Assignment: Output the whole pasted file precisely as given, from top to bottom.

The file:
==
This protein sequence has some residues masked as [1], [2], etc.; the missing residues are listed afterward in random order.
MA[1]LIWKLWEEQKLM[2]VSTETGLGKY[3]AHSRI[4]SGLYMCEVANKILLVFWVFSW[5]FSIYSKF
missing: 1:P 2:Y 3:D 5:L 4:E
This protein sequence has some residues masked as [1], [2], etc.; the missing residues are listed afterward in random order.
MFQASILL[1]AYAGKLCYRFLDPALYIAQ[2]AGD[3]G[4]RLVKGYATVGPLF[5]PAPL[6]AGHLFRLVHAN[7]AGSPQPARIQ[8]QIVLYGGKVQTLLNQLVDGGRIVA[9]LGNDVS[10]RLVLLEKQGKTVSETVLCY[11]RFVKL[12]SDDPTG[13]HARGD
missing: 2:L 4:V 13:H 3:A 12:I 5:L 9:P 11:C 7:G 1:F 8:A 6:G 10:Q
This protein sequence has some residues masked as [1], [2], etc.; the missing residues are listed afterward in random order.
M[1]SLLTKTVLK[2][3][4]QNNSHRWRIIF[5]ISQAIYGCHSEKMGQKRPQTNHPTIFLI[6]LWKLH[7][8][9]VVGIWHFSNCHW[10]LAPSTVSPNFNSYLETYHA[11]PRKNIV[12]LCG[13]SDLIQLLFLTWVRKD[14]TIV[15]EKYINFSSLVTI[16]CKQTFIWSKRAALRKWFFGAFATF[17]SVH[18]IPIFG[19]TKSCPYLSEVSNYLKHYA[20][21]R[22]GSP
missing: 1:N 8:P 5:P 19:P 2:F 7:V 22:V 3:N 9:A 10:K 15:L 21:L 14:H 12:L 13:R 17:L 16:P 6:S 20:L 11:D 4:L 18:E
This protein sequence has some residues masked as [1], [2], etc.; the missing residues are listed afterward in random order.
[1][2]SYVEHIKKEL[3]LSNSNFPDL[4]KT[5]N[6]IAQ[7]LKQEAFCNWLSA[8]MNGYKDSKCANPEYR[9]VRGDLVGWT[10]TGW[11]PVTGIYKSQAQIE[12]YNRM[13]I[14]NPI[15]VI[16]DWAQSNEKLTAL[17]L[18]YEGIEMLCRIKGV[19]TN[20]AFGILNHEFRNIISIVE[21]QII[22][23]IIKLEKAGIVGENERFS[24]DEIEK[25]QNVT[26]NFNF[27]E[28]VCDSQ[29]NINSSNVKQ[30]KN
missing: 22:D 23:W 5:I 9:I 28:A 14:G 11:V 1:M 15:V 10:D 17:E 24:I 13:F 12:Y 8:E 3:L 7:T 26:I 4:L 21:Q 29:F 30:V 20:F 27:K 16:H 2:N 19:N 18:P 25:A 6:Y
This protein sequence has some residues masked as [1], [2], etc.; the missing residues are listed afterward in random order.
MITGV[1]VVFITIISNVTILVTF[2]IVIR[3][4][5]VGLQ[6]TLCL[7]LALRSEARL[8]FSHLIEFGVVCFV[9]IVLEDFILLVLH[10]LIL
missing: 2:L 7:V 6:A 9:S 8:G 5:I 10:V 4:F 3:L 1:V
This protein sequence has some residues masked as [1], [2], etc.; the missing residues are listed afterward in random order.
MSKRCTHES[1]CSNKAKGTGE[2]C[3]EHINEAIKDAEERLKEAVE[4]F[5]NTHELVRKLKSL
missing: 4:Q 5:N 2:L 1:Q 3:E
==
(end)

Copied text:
This protein sequence has some residues masked as [1], [2], etc.; the missing residues are listed afterward in random order.
MA[1]LIWKLWEEQKLM[2]VSTETGLGKY[3]AHSRI[4]SGLYMCEVANKILLVFWVFSW[5]FSIYSKF
missing: 1:P 2:Y 3:D 5:L 4:E
This protein sequence has some residues masked as [1], [2], etc.; the missing residues are listed afterward in random order.
MFQASILL[1]AYAGKLCYRFLDPALYIAQ[2]AGD[3]G[4]RLVKGYATVGPLF[5]PAPL[6]AGHLFRLVHAN[7]AGSPQPARIQ[8]QIVLYGGKVQTLLNQLVDGGRIVA[9]LGNDVS[10]RLVLLEKQGKTVSETVLCY[11]RFVKL[12]SDDPTG[13]HARGD
missing: 2:L 4:V 13:H 3:A 12:I 5:L 9:P 11:C 7:G 1:F 8:A 6:G 10:Q
This protein sequence has some residues masked as [1], [2], etc.; the missing residues are listed afterward in random order.
M[1]SLLTKTVLK[2][3][4]QNNSHRWRIIF[5]ISQAIYGCHSEKMGQKRPQTNHPTIFLI[6]LWKLH[7][8][9]VVGIWHFSNCHW[10]LAPSTVSPNFNSYLETYHA[11]PRKNIV[12]LCG[13]SDLIQLLFLTWVRKD[14]TIV[15]EKYINFSSLVTI[16]CKQTFIWSKRAALRKWFFGAFATF[17]SVH[18]IPIFG[19]TKSCPYLSEVSNYLKHYA[20][21]R[22]GSP
missing: 1:N 8:P 5:P 19:P 2:F 7:V 22:V 3:N 9:A 10:K 15:L 21:L 14:H 12:L 13:R 17:L 16:P 6:S 20:L 11:D 4:L 18:E
This protein sequence has some residues masked as [1], [2], etc.; the missing residues are listed afterward in random order.
[1][2]SYVEHIKKEL[3]LSNSNFPDL[4]KT[5]N[6]IAQ[7]LKQEAFCNWLSA[8]MNGYKDSKCANPEYR[9]VRGDLVGWT[10]TGW[11]PVTGIYKSQAQIE[12]YNRM[13]I[14]NPI[15]VI[16]DWAQSNEKLTAL[17]L[18]YEGIEMLCRIKGV[19]TN[20]AFGILNHEFRNIISIVE[21]QII[22][23]IIKLEKAGIVGENERFS[24]DEIEK[25]QNVT[26]NFNF[27]E[28]VCDSQ[29]NINSSNVKQ[30]KN
missing: 22:D 23:W 5:I 9:I 28:A 14:G 11:V 1:M 15:V 10:D 17:E 24:I 13:F 12:Y 8:E 3:L 7:T 26:I 4:L 21:Q 29:F 30:V 20:F 27:K 16:H 2:N 19:N 18:P 25:A 6:Y
This protein sequence has some residues masked as [1], [2], etc.; the missing residues are listed afterward in random order.
MITGV[1]VVFITIISNVTILVTF[2]IVIR[3][4][5]VGLQ[6]TLCL[7]LALRSEARL[8]FSHLIEFGVVCFV[9]IVLEDFILLVLH[10]LIL
missing: 2:L 7:V 6:A 9:S 8:G 5:I 10:V 4:F 3:L 1:V
This protein sequence has some residues masked as [1], [2], etc.; the missing residues are listed afterward in random order.
MSKRCTHES[1]CSNKAKGTGE[2]C[3]EHINEAIKDAEERLKEAVE[4]F[5]NTHELVRKLKSL
missing: 4:Q 5:N 2:L 1:Q 3:E